How does research change lives?
We’re on a mission to make sure that one day everyone breathes clear air with healthy lungs. That’s why funding research into lung disease is such an important part of what we do.
What causes pulmonary hypertension?
There are 5 main groups of pulmonary hypertension, as it can be caused by different things.
- Group 1: Pulmonary arterial hypertension (PAH)
- Group 2: Pulmonary hypertension caused by left heart disease
- Group 3: Pulmonary hypertension caused by lung conditions or lack of oxygen
- Group 4: Pulmonary hypertension caused by blood clots (chronic thromboembolic pulmonary hypertension, CTEPH)
- Group 5: Pulmonary hypertension caused by a range of causes
This group is rare. It’s caused by changes to very small arteries, which take blood from the right side of your heart to your lungs. The walls of the arteries get thicker and stiffer. This makes the space for blood to pass through narrower, which, in turn, increases the blood pressure.
It can be inherited. It’s also associated with connective tissue diseases, liver disease, congenital heart defects, HIV and certain drugs. When no cause is found, it is called ‘idiopathic’.
pulmonary artery in a healthy person (left) and in someone with pulmonary arterial hypertension
The left side of your heart is the high-pressure system that pumps blood to the rest of your body. If there are problems with how the left heart works, blood can’t flow easily through your lungs into the left hand side of your heart.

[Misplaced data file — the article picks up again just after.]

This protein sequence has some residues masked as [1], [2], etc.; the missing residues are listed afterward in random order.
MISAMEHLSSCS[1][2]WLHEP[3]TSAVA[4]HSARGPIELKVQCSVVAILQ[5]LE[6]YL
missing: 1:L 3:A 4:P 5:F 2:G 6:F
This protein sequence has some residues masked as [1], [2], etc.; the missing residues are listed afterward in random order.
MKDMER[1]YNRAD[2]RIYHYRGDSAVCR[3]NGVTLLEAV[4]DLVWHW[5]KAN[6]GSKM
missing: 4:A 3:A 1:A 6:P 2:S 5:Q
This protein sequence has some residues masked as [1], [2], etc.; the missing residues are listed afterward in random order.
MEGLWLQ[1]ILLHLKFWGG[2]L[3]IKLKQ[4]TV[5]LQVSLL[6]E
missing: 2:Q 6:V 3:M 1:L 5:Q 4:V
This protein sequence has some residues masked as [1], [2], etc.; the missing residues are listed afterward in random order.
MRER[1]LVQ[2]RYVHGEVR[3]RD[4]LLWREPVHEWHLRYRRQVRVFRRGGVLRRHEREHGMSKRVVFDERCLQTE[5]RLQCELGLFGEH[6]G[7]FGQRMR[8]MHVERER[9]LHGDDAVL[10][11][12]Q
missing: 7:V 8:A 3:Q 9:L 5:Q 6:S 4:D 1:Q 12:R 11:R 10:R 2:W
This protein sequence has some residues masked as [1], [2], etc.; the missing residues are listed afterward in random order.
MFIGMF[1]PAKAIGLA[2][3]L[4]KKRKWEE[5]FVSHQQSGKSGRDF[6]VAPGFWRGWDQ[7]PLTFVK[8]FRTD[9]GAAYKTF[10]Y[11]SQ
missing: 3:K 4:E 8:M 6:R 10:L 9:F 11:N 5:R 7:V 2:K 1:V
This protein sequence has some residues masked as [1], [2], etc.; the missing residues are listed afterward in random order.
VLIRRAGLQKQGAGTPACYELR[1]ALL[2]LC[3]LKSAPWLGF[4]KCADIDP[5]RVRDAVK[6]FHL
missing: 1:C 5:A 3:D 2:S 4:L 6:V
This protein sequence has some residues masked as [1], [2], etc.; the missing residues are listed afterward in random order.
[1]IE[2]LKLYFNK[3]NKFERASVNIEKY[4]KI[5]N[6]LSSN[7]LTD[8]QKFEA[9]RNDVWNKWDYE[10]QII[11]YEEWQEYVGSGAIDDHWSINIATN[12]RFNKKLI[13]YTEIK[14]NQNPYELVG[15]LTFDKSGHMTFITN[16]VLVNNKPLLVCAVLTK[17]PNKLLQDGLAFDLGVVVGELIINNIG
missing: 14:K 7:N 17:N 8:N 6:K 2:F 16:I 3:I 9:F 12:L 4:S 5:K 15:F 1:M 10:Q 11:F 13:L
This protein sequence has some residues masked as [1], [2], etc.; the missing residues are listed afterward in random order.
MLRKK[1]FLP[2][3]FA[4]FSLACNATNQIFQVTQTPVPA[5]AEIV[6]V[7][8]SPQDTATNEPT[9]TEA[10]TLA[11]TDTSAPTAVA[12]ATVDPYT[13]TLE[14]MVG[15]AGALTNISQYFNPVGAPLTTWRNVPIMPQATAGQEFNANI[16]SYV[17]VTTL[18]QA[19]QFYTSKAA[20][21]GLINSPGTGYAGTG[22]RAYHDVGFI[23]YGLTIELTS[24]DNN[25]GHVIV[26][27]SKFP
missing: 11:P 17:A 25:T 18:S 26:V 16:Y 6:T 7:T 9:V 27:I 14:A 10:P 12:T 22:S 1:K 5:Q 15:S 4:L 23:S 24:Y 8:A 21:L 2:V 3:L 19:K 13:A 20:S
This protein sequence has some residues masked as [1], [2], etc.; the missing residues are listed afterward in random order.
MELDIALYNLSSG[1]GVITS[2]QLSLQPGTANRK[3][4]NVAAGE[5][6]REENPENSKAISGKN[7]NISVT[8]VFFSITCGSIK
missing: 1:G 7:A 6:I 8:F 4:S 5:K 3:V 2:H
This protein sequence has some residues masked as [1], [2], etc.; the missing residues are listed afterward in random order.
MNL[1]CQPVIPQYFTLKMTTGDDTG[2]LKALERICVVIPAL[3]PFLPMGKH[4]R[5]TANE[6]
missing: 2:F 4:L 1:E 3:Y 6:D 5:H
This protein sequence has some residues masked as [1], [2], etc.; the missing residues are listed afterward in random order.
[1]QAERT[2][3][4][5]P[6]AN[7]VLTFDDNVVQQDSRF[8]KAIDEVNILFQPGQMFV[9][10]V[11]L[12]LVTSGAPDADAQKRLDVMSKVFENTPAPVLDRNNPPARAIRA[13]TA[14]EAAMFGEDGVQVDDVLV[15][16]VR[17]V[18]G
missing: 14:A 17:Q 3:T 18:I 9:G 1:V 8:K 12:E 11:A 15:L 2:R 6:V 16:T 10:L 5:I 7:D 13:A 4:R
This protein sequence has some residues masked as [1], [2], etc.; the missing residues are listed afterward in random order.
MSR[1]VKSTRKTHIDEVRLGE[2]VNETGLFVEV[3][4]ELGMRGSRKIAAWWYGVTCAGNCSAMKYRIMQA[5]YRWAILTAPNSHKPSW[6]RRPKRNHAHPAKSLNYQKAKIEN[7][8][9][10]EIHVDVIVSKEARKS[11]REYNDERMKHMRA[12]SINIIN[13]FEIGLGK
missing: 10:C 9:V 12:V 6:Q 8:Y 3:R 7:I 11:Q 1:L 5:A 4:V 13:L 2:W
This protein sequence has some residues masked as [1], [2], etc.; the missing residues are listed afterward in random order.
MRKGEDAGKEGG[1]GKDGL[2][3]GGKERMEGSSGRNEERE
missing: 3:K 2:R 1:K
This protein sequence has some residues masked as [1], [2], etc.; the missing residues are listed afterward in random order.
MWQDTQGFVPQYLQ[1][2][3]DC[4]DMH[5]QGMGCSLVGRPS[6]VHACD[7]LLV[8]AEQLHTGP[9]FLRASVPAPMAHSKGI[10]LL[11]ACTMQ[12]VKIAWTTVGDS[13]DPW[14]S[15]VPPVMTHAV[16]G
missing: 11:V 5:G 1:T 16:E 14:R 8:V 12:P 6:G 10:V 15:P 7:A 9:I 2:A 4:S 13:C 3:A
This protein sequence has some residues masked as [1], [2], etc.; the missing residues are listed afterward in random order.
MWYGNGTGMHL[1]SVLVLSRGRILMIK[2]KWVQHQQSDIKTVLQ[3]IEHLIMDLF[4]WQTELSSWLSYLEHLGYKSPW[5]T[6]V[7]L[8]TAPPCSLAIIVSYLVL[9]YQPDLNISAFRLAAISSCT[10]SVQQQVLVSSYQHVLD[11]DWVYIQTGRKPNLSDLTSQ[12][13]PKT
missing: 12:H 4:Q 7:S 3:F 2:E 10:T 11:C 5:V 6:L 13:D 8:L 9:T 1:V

As a result, the right side of your heart has to work harder to pump blood through your lungs. This increases the blood pressure in your pulmonary arteries.
This is one of the most common causes of pulmonary hypertension.
The common causes in this group are:
- chronic obstructive pulmonary disease (COPD)
- interstitial lung disease (such as pulmonary fibrosis)
- obstructive sleep apnoea (OSA)
These conditions reduce the amount of oxygen getting into your lungs. When there’s a low level of oxygen, your pulmonary arteries get narrower. This increases the lung blood pressure. Lung diseases can also damage blood vessels directly.
This is another common cause of pulmonary hypertension.
pulmonary artery in a healthy person (left) and in someone with a lung condition
Group 4: Pulmonary hypertension caused by blood clots (chronic thromboembolic pulmonary hypertension, CTEPH)
This is a rare condition. It occurs when blood clots (pulmonary embolism) block the flow of blood in arteries and blood pressure in the lungs increases. Normally blood clots dissolve once you get anticoagulant drugs. But rarely blood clots fail to dissolve and form scars instead, blocking the flow of blood.
pulmonary artery in a healthy person (left) and in someone with blood clots
This is a mixed group of rare causes. They’re grouped together because their causes are less clear.